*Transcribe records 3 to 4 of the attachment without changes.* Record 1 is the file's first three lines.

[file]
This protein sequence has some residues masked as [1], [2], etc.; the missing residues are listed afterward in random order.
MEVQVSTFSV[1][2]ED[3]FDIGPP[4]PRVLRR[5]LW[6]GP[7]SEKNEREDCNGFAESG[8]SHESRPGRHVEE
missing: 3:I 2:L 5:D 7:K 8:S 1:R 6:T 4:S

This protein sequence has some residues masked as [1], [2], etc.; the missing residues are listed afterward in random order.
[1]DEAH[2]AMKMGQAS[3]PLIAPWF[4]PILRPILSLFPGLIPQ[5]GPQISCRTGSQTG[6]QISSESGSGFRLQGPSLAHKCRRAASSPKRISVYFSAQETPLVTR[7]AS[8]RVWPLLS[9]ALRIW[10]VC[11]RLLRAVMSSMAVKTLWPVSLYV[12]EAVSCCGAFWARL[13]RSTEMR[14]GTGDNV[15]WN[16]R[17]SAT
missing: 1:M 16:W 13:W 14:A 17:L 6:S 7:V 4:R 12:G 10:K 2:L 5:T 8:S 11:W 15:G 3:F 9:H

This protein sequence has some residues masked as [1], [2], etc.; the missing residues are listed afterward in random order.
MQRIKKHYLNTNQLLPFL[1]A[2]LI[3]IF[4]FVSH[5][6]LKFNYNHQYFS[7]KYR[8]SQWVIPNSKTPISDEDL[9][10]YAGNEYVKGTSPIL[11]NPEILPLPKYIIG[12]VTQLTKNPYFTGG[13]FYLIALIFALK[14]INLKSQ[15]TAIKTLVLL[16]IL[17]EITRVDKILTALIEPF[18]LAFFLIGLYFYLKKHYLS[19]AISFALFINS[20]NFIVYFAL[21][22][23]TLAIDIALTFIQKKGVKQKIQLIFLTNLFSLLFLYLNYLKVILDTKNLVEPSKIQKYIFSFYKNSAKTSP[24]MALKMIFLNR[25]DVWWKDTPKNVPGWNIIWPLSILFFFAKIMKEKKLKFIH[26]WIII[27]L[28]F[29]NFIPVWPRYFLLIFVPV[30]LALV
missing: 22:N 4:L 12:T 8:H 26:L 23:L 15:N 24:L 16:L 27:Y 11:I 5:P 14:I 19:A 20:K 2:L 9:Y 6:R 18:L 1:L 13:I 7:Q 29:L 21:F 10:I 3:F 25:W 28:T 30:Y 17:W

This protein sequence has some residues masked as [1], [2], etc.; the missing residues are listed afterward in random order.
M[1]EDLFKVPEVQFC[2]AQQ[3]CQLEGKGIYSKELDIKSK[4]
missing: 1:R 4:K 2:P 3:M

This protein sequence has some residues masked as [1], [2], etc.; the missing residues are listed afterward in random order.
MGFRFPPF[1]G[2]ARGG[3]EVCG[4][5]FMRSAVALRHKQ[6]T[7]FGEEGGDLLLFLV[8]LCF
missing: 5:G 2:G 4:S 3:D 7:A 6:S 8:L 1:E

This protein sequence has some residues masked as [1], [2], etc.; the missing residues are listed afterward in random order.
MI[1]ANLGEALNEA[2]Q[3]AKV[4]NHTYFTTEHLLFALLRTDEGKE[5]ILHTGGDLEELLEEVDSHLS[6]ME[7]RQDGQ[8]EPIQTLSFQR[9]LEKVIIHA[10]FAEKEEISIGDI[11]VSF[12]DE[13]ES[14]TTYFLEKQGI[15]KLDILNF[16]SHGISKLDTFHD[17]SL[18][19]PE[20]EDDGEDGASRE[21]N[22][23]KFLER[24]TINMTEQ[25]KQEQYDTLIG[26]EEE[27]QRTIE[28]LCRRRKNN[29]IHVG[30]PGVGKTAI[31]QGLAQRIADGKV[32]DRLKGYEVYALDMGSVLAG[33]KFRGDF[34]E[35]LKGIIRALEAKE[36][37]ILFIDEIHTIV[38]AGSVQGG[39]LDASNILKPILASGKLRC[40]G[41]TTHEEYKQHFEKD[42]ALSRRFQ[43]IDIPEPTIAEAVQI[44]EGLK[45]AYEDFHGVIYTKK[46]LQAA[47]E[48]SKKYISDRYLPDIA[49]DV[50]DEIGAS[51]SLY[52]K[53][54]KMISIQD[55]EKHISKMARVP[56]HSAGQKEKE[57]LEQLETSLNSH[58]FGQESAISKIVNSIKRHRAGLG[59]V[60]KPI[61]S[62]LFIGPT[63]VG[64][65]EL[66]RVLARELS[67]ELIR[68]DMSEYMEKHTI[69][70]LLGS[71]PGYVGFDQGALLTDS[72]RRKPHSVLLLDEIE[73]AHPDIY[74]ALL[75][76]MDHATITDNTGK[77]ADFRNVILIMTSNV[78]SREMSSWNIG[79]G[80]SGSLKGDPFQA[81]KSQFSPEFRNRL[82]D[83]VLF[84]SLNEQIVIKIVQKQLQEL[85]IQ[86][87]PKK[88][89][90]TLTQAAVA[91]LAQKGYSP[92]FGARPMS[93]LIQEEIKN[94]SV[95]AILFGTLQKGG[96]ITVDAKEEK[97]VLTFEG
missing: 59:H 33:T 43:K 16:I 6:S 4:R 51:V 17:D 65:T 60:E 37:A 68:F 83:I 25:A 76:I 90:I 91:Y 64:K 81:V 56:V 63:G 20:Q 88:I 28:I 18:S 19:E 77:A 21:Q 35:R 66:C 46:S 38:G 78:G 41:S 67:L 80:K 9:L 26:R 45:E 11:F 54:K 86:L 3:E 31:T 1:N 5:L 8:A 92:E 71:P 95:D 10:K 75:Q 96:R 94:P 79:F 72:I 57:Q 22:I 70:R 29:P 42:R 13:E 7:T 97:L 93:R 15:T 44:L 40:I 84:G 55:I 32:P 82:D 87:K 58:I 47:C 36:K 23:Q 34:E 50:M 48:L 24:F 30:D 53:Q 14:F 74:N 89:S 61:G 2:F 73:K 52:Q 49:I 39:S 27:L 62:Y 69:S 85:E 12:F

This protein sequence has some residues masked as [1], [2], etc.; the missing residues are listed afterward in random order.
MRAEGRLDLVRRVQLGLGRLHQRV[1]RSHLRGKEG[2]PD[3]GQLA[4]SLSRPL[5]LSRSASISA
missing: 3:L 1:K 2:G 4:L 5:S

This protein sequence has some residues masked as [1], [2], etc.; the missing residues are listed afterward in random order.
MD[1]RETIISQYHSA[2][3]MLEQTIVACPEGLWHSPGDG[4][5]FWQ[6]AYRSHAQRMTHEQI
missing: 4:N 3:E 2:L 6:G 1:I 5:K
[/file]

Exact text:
This protein sequence has some residues masked as [1], [2], etc.; the missing residues are listed afterward in random order.
MQRIKKHYLNTNQLLPFL[1]A[2]LI[3]IF[4]FVSH[5][6]LKFNYNHQYFS[7]KYR[8]SQWVIPNSKTPISDEDL[9][10]YAGNEYVKGTSPIL[11]NPEILPLPKYIIG[12]VTQLTKNPYFTGG[13]FYLIALIFALK[14]INLKSQ[15]TAIKTLVLL[16]IL[17]EITRVDKILTALIEPF[18]LAFFLIGLYFYLKKHYLS[19]AISFALFINS[20]NFIVYFAL[21][22][23]TLAIDIALTFIQKKGVKQKIQLIFLTNLFSLLFLYLNYLKVILDTKNLVEPSKIQKYIFSFYKNSAKTSP[24]MALKMIFLNR[25]DVWWKDTPKNVPGWNIIWPLSILFFFAKIMKEKKLKFIH[26]WIII[27]L[28]F[29]NFIPVWPRYFLLIFVPV[30]LALV
missing: 22:N 4:L 12:T 8:H 26:L 23:L 15:N 24:L 16:L 27:Y 11:I 5:P 14:I 19:A 20:K 2:L 9:Y 6:R 18:L 1:L 13:I 7:Q 29:L 21:F 10:I 3:F 25:W 28:T 30:Y 17:W

This protein sequence has some residues masked as [1], [2], etc.; the missing residues are listed afterward in random order.
M[1]EDLFKVPEVQFC[2]AQQ[3]CQLEGKGIYSKELDIKSK[4]
missing: 1:R 4:K 2:P 3:M